Fiorito wants to see attention paid to getting lids on Blue Boxes and a ravine management program.

100 daysWe asked Burlington residents that we know and have communicated with in our seven years of operation what they think the new city council needs to do in its first 100 days.

There are a lot of people unhappy with transit; unhappy with the thinking that is coming out of the Planning department and worried about annual tax increases of around 4% annually.  Here is what Vince Fiorito thought.

By Vince Fiorito
November 20th, 2018

Congratulations to Burlington’s elected City Councillors and Mayor! May you govern wisely for our community’s benefit!

Rules of engagement graphic

These were the rules Mayor Elect used at her ward meetings. The city adopted them for city wide use.

Your First 100 Days sets the tone with constituents, city staff and various interest groups. Please treat everyone with dignity and respect to foster a cooperative, collaborative environment at city hall. You never know who can help or hurt you, including former political rivals, their supporters and the person who waters the plants in your office? Why the plant person? They overhear conversations as they water plants and know much more than they let on; same with the person who empties the trash. I recommend you get to know “everyone” at city hall.

We need a Mayor at the helm with all Councillors rowing in the same direction to make progress on important issues. I recommend all Councillors fly their ideas by the Mayor first before making public pronouncements.

Within the first 100 days, everyone must have a firm understanding of how the city collects and spends our money. I recommend an independent audit of city finances to establish baselines to measure improvements, as well as identify past poor decisions, waste and mismanagement.

You have a mandate to change the city Official Plan and solve traffic congestion problems. Please design our city to accommodate walking, biking, taxis (fleet owned autonomous vehicles), public transit and delivery vehicles. Make developers accommodate and pay for their fair share of improvements which increase property values.

All new development must prioritize creating affordable, accessible housing for seniors living on fixed incomes and millennials moving out of their parent’s basement.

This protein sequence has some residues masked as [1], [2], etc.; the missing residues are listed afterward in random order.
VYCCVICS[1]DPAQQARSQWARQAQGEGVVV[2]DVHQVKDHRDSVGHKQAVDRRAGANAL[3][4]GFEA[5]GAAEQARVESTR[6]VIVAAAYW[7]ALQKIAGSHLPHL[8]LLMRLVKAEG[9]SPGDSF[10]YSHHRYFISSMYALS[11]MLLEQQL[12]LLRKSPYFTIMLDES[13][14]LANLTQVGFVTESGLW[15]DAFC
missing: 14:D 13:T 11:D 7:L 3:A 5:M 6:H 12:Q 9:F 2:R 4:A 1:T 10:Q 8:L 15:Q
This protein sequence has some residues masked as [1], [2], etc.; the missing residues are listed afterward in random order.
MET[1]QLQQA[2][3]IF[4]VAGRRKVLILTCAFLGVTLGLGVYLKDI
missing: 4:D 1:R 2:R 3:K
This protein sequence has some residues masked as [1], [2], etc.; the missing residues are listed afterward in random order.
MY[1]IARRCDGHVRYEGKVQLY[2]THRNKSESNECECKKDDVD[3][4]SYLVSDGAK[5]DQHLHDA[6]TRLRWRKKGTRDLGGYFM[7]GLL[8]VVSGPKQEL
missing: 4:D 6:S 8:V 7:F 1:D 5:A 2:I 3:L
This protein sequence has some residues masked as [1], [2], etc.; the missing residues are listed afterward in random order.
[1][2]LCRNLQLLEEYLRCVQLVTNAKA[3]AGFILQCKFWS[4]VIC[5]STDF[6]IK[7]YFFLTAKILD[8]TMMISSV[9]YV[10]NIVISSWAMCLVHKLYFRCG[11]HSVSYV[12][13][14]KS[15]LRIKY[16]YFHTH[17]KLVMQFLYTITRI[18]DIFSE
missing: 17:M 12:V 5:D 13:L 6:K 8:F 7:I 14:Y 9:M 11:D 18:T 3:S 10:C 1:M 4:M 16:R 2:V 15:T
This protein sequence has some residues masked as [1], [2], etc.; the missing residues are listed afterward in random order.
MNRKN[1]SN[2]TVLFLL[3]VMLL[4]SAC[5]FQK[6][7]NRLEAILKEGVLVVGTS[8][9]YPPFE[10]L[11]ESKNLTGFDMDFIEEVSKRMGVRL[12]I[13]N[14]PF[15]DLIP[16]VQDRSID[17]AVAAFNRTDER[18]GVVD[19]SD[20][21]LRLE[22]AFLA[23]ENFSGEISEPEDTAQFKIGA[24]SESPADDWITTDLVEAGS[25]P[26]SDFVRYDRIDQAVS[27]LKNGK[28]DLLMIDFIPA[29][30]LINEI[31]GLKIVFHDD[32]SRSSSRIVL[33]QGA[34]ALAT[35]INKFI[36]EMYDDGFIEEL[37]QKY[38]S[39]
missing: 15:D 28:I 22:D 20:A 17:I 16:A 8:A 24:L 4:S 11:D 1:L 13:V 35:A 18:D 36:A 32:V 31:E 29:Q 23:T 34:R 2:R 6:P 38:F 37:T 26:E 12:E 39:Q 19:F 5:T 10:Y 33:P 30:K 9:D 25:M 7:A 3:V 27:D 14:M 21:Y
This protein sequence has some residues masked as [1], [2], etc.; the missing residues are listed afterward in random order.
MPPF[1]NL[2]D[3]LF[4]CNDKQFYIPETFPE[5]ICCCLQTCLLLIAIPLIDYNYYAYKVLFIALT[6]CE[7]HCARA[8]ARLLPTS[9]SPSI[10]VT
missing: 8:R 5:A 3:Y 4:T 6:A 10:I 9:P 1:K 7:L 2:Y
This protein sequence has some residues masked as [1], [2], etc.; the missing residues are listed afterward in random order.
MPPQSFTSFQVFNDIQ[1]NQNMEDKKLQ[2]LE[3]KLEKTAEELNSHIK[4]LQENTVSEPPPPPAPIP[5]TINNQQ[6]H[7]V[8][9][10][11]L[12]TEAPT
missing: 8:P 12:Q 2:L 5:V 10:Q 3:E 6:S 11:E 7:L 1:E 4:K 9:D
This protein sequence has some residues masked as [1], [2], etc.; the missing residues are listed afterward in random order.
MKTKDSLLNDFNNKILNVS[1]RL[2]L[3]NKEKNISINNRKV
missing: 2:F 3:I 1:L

We need to reform our electoral system to make every vote count, even when 11 candidates run against each other.

Sheldon Creek - farm equipment + Vince

Vince Fiorito with a piece of equipment that got dumped into the Sheldon Creek ravine.

On the environmental front we need:
• lids on Blue Boxes
• a city wide tree by-law
• a plan to relocate the Aldershot Quarry
• a ravine management policy
• a biodiversity and endangered species management policy
• an invasive species management policy
• a recognized right to know about local pollution sources
• a program that makes polluters pay for improvements to the ecological systems that clean our air, purify our water and producing uncontaminated food

Vince FitorioVince Fiorito, a ward 5 resident and an acknowledged expert on invasive species and local environmental issues.  He was named the Sheldon Creek Steward by Conservation Halton

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9 comments to Fiorito wants to see attention paid to getting lids on Blue Boxes and a ravine management program.

  • Dave

    Also, on the environmental front we need:

    -Serious action on climate change, where we have the power to achieve it at the municipal level. (Part of this goes hand in hand with the Transportation Plan).

    -More incentives or requirements for developers to build to LEED standards for energy efficiency and GHG reduction.

    -More examples of green buildings and Low Impact Development for other builders to follow. The same old way of building inefficient buildings doesn’t cut it anymore.

    -A possible district energy project, where feasible and practical.

    -Continued progress on the Community Energy Plan and incentives and projects to reduce our overall energy use.

    -Continued progress on waste (garbage) reduction and green procurement.

    -Continued greening of the City’s vehicle fleet.

    -Support for independent environmental initiatives in the city.

  • Lindsay James

    The city wide private tree bylaw has to be effective. Recall the draft Roseland bylaw immediately as it won’t stop clear cutting. Come up with a great one.

    • vfiorito

      Trees on private property are community assets. They clean our air and cool our city, reducing air conditioning costs. They sequester carbon, fighting climate change. They slow the growth rate of non-native turf grass (lawns), reducing the frequency of mowing and as a result Green House Gas emissions. Trees increase privacy and are associated with lower stress and improved mental health. Since these positive effects are community wide, even trees on private property must be considered community assets.